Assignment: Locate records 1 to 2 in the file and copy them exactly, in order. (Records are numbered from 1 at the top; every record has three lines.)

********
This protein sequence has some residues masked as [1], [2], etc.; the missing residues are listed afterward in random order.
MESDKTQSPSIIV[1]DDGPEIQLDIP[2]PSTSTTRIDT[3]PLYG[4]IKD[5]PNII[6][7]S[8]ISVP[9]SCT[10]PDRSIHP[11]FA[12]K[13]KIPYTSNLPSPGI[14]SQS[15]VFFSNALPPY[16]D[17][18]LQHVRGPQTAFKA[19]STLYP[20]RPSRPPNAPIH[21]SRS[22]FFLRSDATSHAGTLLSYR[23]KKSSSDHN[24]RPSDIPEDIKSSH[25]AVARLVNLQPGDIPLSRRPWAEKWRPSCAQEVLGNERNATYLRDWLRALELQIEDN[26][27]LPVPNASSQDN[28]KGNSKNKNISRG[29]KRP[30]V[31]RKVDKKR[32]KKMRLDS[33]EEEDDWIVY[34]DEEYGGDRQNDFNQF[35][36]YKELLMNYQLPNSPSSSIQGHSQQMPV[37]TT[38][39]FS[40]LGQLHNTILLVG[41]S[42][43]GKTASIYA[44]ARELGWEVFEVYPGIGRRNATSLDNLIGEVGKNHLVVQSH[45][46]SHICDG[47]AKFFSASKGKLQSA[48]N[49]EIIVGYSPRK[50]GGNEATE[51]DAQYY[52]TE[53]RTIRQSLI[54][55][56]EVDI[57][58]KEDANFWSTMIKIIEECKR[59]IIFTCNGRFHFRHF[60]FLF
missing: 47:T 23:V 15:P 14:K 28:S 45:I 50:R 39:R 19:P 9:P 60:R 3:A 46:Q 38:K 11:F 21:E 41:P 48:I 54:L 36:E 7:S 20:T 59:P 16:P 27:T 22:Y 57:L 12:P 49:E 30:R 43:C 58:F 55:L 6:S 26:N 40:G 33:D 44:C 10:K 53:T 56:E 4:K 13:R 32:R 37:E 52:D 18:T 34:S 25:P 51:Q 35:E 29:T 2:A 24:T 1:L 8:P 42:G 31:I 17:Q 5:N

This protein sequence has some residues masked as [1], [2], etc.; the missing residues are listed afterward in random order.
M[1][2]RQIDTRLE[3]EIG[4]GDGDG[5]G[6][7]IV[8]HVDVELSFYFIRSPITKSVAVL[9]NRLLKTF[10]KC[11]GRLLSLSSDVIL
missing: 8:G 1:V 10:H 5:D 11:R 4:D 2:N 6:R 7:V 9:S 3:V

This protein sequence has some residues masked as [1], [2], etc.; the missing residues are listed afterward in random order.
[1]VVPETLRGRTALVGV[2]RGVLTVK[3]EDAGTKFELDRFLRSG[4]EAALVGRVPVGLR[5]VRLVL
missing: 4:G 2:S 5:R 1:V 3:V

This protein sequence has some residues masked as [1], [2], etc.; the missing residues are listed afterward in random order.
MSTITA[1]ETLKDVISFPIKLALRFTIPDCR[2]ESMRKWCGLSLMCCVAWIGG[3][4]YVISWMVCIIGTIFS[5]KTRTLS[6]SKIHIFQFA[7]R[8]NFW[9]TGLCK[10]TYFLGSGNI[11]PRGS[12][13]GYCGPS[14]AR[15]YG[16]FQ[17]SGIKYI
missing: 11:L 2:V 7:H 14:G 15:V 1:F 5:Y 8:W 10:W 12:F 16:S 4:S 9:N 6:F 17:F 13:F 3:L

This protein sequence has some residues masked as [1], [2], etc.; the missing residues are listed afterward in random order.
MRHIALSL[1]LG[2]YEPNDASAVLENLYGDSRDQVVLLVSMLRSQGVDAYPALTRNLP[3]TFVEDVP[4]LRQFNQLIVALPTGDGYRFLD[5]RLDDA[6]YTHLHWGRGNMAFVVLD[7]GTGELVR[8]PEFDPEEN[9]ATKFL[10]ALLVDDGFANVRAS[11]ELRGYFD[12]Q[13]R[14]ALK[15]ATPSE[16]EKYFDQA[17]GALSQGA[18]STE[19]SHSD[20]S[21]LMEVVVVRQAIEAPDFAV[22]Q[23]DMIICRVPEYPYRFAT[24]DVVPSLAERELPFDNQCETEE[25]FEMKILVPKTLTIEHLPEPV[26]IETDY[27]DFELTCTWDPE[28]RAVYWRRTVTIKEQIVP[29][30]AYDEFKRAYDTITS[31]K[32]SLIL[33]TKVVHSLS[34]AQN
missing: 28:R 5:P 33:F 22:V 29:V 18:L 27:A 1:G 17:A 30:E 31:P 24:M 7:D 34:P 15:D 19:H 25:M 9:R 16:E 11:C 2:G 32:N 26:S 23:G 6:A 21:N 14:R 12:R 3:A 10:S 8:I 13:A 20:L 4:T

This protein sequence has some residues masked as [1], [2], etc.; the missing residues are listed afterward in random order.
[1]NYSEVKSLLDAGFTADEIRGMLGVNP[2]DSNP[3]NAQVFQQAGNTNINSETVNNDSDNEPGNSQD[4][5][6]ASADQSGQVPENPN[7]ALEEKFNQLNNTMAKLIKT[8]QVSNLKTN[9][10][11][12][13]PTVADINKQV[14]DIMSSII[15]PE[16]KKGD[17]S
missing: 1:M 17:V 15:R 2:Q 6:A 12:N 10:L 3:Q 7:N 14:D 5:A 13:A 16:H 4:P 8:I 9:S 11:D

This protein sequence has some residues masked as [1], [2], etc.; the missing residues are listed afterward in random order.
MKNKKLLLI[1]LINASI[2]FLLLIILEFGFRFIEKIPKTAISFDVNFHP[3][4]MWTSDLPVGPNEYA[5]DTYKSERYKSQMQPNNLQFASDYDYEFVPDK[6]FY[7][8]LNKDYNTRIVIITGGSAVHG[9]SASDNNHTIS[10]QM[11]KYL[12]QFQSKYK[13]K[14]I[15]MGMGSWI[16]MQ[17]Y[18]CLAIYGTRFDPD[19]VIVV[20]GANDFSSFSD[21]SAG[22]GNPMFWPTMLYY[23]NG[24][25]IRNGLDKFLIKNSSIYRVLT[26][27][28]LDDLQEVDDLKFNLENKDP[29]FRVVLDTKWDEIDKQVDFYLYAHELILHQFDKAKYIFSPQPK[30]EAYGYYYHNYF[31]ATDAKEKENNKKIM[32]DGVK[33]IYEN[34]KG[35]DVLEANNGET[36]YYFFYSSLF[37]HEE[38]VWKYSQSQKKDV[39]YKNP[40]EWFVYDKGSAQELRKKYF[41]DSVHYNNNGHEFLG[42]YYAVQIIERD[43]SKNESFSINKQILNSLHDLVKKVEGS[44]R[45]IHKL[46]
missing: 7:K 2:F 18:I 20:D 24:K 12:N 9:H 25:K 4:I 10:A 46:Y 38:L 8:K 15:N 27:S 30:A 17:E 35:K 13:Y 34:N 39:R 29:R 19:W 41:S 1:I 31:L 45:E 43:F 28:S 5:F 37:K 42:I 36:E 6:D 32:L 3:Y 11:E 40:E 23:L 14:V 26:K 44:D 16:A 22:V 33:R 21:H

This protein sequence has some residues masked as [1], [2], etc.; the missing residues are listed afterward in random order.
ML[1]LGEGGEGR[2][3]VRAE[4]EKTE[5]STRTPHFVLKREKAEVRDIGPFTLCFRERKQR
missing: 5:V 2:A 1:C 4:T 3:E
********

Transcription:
This protein sequence has some residues masked as [1], [2], etc.; the missing residues are listed afterward in random order.
MESDKTQSPSIIV[1]DDGPEIQLDIP[2]PSTSTTRIDT[3]PLYG[4]IKD[5]PNII[6][7]S[8]ISVP[9]SCT[10]PDRSIHP[11]FA[12]K[13]KIPYTSNLPSPGI[14]SQS[15]VFFSNALPPY[16]D[17][18]LQHVRGPQTAFKA[19]STLYP[20]RPSRPPNAPIH[21]SRS[22]FFLRSDATSHAGTLLSYR[23]KKSSSDHN[24]RPSDIPEDIKSSH[25]AVARLVNLQPGDIPLSRRPWAEKWRPSCAQEVLGNERNATYLRDWLRALELQIEDN[26][27]LPVPNASSQDN[28]KGNSKNKNISRG[29]KRP[30]V[31]RKVDKKR[32]KKMRLDS[33]EEEDDWIVY[34]DEEYGGDRQNDFNQF[35][36]YKELLMNYQLPNSPSSSIQGHSQQMPV[37]TT[38][39]FS[40]LGQLHNTILLVG[41]S[42][43]GKTASIYA[44]ARELGWEVFEVYPGIGRRNATSLDNLIGEVGKNHLVVQSH[45][46]SHICDG[47]AKFFSASKGKLQSA[48]N[49]EIIVGYSPRK[50]GGNEATE[51]DAQYY[52]TE[53]RTIRQSLI[54][55][56]EVDI[57][58]KEDANFWSTMIKIIEECKR[59]IIFTCNGRFHFRHF[60]FLF
missing: 47:T 23:V 15:P 14:K 28:S 45:I 50:R 39:R 19:P 9:P 60:R 3:A 46:Q 38:K 11:F 21:E 41:P 48:I 54:L 36:E 7:S 20:T 59:P 16:P 27:T 22:Y 57:L 12:P 49:E 30:R 43:C 58:F 55:L 6:S 26:N 40:G 33:D 44:C 10:K 53:T 56:E 4:K 13:R 32:R 37:E 52:D 18:T 34:S 25:P 51:Q 35:E 29:T 2:A 24:T 1:L 8:P 42:G 31:I 17:Q 5:N

This protein sequence has some residues masked as [1], [2], etc.; the missing residues are listed afterward in random order.
M[1][2]RQIDTRLE[3]EIG[4]GDGDG[5]G[6][7]IV[8]HVDVELSFYFIRSPITKSVAVL[9]NRLLKTF[10]KC[11]GRLLSLSSDVIL
missing: 8:G 1:V 10:H 5:D 11:R 4:D 2:N 6:R 7:V 9:S 3:V